Does my Frontierville plot look unique? Honestly no…there isn’t that much variability between plots. But it is still mine, laid out as I wanted to lay it out. I’m pretty anal about pulling weeds that sprout up in cleared areas…I guess in some tiny sense I take some pride in my space. And I suspect when I get to the point where all the forest has been cleared and all the land tamed, I’ll probably lose interest (if not before).

My next project might be actually working on my character’s inn room in EQ2. I see the crazy things people build and while I’m impressed by them, I also find the range of options a bit daunting. Again, with these simple not-games, the limited choices are almost a blessing. There’s nothing intimidating about arranging your barn and cabin and apple trees in Frontierville, y’know?

I don’t know if I have a point here. Like I said at the top of the post, this is more stream-of-consciousness thinking about *why* I’m enjoying a game that is hardly a game (and which draws such ire from a large population of ‘core gamers’).

Crafting and Creativity

There’s been a lot of crafting talk lately. And a little bit of discussion around how rigid (my term) MMOs tend to be.

Angela was checking out this thread on the EQ2 boards and I asked her to send it to me. It’s a guild hall turned into a circus, built of crafted and collected items. The ‘figures’ are all quest rewards, I’m sure. But the structures are all creations made of crafted items.

I realize to a lot of people stuff like this is “pointless” but to another lot of people, stuff like this is what makes MMOs magical. Preemptively cutting off the nay-sayers, the point isn’t about quality of graphics or that the elephant’s foot doesn’t intersect perfectly with the ball he’s standing on. The point is the ‘sandbox’ aspect that allows people to come up with original crazy ideas, and execute on them.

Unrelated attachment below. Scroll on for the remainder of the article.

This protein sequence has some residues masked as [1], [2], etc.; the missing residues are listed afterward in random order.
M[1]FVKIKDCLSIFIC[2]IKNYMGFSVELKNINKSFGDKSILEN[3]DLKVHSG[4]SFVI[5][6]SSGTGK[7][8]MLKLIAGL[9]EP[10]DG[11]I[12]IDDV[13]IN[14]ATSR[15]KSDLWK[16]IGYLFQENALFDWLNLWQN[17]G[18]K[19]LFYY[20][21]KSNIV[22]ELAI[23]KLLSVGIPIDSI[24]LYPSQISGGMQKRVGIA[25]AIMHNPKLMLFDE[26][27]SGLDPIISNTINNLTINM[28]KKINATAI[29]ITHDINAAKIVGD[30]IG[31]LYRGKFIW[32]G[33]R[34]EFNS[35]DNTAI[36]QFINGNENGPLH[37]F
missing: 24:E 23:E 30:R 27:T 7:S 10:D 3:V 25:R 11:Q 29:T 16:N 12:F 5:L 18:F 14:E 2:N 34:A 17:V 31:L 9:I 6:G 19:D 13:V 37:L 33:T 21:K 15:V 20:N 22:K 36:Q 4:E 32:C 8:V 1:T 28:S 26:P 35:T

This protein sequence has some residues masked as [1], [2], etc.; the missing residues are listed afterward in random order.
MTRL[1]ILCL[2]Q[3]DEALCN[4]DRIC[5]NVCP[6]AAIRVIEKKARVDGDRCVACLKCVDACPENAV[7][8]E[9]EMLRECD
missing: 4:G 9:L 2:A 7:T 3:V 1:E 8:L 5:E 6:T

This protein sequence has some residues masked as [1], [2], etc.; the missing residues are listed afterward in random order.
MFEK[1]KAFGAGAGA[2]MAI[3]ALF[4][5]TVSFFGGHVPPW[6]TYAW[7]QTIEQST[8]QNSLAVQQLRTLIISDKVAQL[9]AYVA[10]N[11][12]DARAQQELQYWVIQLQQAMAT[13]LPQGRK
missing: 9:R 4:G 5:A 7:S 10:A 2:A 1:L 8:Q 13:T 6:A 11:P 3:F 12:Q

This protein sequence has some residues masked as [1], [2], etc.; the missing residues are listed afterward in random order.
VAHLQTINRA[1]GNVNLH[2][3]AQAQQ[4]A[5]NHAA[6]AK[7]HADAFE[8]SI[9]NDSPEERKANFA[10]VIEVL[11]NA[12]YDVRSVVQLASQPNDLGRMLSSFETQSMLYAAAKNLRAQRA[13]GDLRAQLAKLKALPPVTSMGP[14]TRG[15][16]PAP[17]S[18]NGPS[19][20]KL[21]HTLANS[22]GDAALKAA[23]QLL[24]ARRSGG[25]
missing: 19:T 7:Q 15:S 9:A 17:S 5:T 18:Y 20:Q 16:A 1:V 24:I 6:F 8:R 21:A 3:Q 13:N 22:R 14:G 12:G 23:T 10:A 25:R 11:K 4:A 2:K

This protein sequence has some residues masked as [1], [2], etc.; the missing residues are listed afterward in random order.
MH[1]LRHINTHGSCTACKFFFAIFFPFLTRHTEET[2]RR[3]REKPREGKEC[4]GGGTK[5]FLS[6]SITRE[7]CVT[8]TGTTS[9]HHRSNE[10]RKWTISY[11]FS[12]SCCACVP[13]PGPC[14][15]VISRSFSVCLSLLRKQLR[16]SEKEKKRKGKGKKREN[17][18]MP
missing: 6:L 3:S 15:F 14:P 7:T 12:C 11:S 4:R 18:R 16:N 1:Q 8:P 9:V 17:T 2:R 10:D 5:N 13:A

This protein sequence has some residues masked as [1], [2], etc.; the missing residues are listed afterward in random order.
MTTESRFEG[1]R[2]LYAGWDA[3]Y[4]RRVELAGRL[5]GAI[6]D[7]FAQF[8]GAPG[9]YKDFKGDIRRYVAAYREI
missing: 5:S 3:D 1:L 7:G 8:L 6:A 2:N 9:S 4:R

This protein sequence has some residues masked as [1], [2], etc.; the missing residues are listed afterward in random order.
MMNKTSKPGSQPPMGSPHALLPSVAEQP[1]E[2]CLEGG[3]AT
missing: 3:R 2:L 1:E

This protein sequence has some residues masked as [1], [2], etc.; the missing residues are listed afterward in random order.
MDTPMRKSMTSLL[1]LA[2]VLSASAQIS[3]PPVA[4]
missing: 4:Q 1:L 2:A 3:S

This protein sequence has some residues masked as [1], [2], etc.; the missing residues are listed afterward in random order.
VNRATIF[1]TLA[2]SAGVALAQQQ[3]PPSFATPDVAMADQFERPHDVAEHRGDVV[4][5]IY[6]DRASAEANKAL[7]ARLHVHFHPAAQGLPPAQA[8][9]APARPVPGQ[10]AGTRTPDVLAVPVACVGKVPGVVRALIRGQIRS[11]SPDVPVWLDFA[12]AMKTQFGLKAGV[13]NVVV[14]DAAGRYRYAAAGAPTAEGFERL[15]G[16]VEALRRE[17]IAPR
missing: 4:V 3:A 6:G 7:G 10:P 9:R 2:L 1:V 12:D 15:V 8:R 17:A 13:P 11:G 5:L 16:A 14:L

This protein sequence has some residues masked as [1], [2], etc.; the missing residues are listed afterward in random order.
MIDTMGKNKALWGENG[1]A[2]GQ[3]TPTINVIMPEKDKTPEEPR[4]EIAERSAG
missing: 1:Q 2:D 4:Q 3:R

Anyway, here’s the link:


Vanguard crafting

Tonight I popped back into Vanguard to do the crafting intro quests. I’d forgotten how complex the crafting system is. Basically its a turn-based mini-strategy game where you have a finite number of Action Points to create an item. You can spend these points to progress the item towards completion, or to try to improve the quality of the item. Sometimes bad things happen, and then you need to spend Action Points to counter the bad things. That’s a very, very brief overview.

I’ve been doing a lot of crafting in EQ2 recently and the differences & similarities of the two systems are interesting. EQ2’s system is a lot simpler (the current system…at launch it was quite complex) but happens in real time. You fire off skills to improve progress and durability. Durability goes down as progress goes up and the goal is to keep durability high while progress climbs from zero. Sometimes bad things happen, and then you need to cast a skill to counter it.